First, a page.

Monday, August 13, 2012

A History of Book-Pulping

…and other sad fates for the beleaguered (or so we are continually told) book in its print incarnation. Even innocent, "unsullied" books face the same fate. From dust unto dust and from books unto books…and other fates. 
Houghton Mifflin Harcourt hasn’t said what it plans to do with all the copies of Imagine, Jonah Lehrer’s sullied best seller on the science of creativity, that it has yanked from shelves. But most book people agree that the copies will eventually be pulped, or dissolved into a milky liquid and reconstituted as clean paper. In this regard, at least, Imagine has plenty of company. Every year, millions of books are sent to the “cruel machines,” as one young editor calls them, simply because their sales didn’t meet projections. The process is tidily symmetrical: from the vat to the store and back to the vat.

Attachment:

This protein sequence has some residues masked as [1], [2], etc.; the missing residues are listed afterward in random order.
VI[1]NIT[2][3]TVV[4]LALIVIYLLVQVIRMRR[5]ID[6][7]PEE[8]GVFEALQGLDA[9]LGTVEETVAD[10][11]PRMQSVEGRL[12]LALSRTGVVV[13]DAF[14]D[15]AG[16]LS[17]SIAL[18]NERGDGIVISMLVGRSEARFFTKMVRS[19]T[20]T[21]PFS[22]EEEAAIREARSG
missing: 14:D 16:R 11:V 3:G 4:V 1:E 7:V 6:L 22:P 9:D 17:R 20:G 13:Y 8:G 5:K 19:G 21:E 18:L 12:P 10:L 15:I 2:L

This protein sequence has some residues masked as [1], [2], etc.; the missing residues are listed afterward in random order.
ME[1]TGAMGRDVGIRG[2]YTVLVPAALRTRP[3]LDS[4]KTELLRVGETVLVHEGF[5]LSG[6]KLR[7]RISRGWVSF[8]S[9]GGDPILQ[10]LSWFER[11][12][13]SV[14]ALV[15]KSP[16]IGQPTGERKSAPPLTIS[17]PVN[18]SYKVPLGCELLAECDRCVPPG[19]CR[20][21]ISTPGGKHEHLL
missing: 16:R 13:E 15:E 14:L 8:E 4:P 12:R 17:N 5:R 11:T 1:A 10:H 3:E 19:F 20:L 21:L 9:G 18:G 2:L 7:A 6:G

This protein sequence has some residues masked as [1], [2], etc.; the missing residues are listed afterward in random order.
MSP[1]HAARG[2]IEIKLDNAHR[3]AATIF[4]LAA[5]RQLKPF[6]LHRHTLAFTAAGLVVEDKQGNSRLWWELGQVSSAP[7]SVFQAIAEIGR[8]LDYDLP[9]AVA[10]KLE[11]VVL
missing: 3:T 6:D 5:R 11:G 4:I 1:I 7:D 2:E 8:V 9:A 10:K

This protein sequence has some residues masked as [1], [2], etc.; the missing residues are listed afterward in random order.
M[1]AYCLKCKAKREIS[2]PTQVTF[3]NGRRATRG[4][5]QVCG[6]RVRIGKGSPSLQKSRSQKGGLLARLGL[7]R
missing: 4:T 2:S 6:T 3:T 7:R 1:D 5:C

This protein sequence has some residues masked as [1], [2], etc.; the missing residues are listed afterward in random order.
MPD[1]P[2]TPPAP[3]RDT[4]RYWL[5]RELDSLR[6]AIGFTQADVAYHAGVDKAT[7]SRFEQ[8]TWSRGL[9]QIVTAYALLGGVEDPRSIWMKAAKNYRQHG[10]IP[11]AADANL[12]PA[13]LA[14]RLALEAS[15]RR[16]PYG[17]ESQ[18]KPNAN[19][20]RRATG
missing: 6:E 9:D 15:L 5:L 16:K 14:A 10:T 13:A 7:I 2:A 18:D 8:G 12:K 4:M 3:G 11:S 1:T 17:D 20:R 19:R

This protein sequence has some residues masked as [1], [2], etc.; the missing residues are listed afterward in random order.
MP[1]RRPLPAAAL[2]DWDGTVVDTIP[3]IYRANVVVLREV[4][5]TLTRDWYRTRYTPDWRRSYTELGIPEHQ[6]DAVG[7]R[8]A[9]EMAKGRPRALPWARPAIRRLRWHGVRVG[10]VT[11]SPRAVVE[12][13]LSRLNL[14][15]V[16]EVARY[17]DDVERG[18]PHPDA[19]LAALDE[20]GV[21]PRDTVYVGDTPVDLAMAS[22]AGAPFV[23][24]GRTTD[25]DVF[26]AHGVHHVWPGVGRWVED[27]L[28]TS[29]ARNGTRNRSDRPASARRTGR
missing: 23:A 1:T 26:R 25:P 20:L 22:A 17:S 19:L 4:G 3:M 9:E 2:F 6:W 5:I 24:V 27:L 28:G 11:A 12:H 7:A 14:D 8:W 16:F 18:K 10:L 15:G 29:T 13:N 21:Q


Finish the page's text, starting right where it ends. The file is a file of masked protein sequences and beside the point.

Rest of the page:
What eureka moment gave us book recycling?
There is a sense of purpose, contrapasso, to repurposing the repurposer. Not all instances are poetic justice, intentionally or accidentally. Read the rest at A History of Book-Pulping in New York Magazine and consider the future of book recycling in the age of e-books...or the oxymoron of recycling e-books. Where does book art, books as art, fit in here?

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